The tube 15b shown in FIG. 7a may be formed into a helical shape instead of being straight, in order to provide greater interaction with the airstream, as shown in FIG. 8. In all other respects the air ionizer unit 14e shown in FIG. 8 is identical to that shown in FIG. 7a.
A more complex structure, in which tube portions 15d extend radially outward from a central portion 37, is shown in FIG. 9. The central portion 37 is generally disc-shaped and hollow, with its interior communicating with all of the tube portions 15d, the internal space of the central portion 37 and the tube portions 15d being filled with the ionizable gas 23. Each of the tube portions 15d is substantially surrounded by an outer electrode 17 which has dimples for spacing the same form the corresponding tube. Supplemental outer electrodes 38 are disposed adjacent and spaced from the top and bottom planar surfaces of the central portion 37, with the supplemental electrodes 38 being electrically connected to the outer electrodes 17. In all other respects the air ionizer unit 14f shown in FIG. 9 is identical to that shown in FIGS. 2 to 4, with ozone and other oxidizing agents being generated in the spaces between the tubes 15d and the outer electrodes 17 as well as in the spaces between the central portion 37 and supplemental outer electrodes 38.
Instead of utilizing a circular cylindrical outer electrode 17, it has been found that good results can also be achieved with a square cylindrical foraminous outer electrode structure. Such an arrangement, which lends itself to a linear electrode array, is shown in FIG. 10, in which the linear array 14g comprises four parallel air ionizer units, each of which has a central glass tube 15 with the same internal structure as the tube 15 shown in FIG. 2. Each of the glass tubes 15 shown in FIG. 10 is surrounded and tangentially contacted by adjacent walls of a perforated copper sheet outer electrode 17d which consists of parallel upper and lower flat sheets and a series of vertical partition walls extending between said flat sheets. The electrode structure 17d thus serves not only as an ozone-generating electrode but also as a "package" for supporting the tubes 15. Since there is only line contact between the tubes 15 and the adjacent walls of the outer electrode 17d, no dimples are required for spacing purposes. In the linear array which was tested, ten tubes 15 were employed, each with an outer diameter of one inch, and with a space of 0.5 inch between adjacent tubes. In all other respects the air ionizer unit 14g shown in FIG. 10 is identical to that shown in FIGS. 2 to 4, with ozone and other oxidizing agents being generated in the spaces between the tubes 15 and the outer electrodes 17.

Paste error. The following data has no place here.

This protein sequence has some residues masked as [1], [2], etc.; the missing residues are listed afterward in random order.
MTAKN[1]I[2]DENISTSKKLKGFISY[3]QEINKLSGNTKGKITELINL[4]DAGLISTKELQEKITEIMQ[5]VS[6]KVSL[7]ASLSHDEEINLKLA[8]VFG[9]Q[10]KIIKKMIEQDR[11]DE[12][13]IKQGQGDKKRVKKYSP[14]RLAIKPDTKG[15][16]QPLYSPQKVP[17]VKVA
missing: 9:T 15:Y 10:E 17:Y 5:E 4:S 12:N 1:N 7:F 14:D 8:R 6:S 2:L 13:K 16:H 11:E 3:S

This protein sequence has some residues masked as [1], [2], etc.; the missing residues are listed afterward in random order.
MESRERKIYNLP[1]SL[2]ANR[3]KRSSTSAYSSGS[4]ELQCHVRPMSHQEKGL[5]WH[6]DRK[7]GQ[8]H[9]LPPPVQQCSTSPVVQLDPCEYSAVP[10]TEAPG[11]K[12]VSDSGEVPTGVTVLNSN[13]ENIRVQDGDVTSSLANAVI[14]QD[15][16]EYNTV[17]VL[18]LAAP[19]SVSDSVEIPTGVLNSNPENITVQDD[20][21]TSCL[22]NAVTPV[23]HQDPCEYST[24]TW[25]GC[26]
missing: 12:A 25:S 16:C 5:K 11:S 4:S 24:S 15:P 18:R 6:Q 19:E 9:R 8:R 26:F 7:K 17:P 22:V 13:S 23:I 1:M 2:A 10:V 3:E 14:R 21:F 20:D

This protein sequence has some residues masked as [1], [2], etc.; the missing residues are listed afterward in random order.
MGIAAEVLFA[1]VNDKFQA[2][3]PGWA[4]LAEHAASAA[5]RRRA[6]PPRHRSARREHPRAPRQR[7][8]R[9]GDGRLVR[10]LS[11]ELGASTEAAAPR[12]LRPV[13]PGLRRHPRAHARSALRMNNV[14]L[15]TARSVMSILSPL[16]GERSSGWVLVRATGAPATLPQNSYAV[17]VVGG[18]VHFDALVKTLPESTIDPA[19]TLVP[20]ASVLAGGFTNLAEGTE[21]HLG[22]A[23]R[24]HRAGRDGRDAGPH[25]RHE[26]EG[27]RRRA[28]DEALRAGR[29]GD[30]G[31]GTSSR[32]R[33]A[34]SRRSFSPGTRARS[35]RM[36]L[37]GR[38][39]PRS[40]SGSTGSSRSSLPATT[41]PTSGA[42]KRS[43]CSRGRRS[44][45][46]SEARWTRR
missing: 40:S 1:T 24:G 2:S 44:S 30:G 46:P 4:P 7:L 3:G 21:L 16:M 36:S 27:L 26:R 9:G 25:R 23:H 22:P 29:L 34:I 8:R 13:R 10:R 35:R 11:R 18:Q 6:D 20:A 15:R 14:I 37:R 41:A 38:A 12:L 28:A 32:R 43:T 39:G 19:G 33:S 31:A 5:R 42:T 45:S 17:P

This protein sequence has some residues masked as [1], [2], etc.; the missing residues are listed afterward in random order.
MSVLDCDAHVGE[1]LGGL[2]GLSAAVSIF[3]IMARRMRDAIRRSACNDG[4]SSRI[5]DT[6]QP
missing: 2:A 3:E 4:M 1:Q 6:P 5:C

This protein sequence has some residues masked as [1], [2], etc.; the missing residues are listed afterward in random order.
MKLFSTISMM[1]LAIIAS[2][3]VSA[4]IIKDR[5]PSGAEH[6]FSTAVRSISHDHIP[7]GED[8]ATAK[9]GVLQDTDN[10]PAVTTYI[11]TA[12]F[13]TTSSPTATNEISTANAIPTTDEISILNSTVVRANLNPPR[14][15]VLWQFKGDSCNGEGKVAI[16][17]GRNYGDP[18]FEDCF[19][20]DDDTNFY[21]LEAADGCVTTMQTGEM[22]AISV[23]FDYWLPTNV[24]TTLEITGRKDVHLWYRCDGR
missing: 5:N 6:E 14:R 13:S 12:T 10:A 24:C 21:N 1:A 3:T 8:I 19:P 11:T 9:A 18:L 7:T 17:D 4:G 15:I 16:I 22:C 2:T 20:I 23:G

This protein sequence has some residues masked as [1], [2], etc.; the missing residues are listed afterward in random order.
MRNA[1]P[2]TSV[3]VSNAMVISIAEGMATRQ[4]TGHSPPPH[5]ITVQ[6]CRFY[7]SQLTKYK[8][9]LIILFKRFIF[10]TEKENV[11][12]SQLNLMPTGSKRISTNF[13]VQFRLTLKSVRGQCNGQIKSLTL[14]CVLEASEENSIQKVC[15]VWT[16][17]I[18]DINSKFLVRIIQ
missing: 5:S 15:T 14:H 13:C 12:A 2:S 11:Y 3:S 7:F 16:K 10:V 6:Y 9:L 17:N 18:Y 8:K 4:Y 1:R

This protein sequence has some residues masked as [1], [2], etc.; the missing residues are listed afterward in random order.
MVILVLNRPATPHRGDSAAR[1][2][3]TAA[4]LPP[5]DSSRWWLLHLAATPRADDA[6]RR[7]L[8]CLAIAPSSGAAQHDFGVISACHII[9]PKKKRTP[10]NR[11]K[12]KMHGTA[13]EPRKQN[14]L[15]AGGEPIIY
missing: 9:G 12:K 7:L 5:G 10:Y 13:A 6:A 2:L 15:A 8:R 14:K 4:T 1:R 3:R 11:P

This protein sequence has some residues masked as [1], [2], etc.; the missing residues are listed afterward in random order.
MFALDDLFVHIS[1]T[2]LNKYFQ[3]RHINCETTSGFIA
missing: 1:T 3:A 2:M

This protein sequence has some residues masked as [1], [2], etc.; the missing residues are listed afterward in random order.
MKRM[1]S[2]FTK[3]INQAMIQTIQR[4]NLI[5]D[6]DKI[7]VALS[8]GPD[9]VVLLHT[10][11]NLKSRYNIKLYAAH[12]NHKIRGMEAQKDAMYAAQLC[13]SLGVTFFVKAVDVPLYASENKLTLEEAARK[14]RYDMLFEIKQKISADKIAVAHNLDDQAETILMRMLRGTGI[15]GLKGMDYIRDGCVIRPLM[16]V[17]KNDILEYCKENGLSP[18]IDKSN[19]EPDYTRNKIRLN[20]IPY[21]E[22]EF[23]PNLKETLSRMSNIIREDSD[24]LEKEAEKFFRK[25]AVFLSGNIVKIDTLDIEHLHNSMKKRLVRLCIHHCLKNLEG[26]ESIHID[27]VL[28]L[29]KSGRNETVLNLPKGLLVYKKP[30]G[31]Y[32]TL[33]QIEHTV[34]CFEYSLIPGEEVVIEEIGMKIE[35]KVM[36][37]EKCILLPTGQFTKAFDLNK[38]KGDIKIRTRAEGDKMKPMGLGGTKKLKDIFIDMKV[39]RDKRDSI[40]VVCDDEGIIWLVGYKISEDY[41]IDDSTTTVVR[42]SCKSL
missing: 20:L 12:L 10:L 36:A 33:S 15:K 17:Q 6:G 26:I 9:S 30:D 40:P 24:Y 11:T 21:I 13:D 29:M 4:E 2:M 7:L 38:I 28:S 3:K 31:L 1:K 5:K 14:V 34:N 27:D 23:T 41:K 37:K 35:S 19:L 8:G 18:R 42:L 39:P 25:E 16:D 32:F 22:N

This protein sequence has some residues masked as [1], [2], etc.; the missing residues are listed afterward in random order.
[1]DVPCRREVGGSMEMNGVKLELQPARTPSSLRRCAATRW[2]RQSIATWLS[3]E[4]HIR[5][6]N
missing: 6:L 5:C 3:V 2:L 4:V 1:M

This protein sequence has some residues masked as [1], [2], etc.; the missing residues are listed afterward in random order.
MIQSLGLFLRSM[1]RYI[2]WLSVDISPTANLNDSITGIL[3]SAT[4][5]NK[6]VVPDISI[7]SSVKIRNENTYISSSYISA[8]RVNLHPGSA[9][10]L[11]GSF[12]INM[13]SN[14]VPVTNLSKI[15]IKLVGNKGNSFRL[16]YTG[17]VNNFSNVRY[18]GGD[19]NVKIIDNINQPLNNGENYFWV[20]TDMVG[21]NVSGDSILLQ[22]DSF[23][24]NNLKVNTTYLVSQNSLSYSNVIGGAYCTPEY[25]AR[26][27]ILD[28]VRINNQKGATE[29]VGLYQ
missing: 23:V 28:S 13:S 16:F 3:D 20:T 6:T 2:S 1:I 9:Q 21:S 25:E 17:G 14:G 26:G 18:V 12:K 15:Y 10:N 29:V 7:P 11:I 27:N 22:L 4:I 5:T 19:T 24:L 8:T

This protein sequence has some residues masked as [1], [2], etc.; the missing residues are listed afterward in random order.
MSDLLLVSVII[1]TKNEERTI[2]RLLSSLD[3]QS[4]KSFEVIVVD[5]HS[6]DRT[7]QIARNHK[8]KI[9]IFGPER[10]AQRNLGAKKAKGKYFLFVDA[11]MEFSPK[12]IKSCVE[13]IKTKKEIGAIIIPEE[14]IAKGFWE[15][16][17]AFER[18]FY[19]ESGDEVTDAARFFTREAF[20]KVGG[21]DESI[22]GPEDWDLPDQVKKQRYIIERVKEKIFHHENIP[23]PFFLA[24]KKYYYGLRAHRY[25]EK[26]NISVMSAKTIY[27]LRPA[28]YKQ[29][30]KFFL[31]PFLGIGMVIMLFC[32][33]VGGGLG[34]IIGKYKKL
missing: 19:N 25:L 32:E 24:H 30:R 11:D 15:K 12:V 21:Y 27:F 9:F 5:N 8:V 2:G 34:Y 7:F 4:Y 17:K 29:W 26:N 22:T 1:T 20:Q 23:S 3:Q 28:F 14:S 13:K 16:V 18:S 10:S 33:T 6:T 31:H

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|U.S. Classification||123/539, 123/537|
|International Classification||F02B1/04, C01B13/11, F02M25/12, F02M27/04|
|Cooperative Classification||C01B13/11, C01B2201/24, Y02T10/121, F02B1/04, C01B2201/62, F02M27/04, F02M25/12, C01B2201/22, C01B2201/14|
|European Classification||C01B13/11, F02M25/12, F02M27/04|
|Sep 29, 1982||AS||Assignment|
Owner name: AM-AIR LIMITED PARTNERSHIP A LIMITED PARTNERSHIP O
Free format text: ASSIGNMENT OF ASSIGNORS INTEREST.;ASSIGNOR:MC ALLISTER, DON M.;REEL/FRAME:004052/0506
Effective date: 19820918
Owner name: AM-AIR LIMITED PARTNERSHIP
Free format text: ASSIGNMENT OF ASSIGNORS INTEREST;ASSIGNOR:MC ALLISTER, DON M.;REEL/FRAME:004052/0506
Effective date: 19820918
|Dec 27, 1988||REMI||Maintenance fee reminder mailed|
|May 28, 1989||LAPS||Lapse for failure to pay maintenance fees|
|Aug 15, 1989||FP||Expired due to failure to pay maintenance fee|
Effective date: 19890528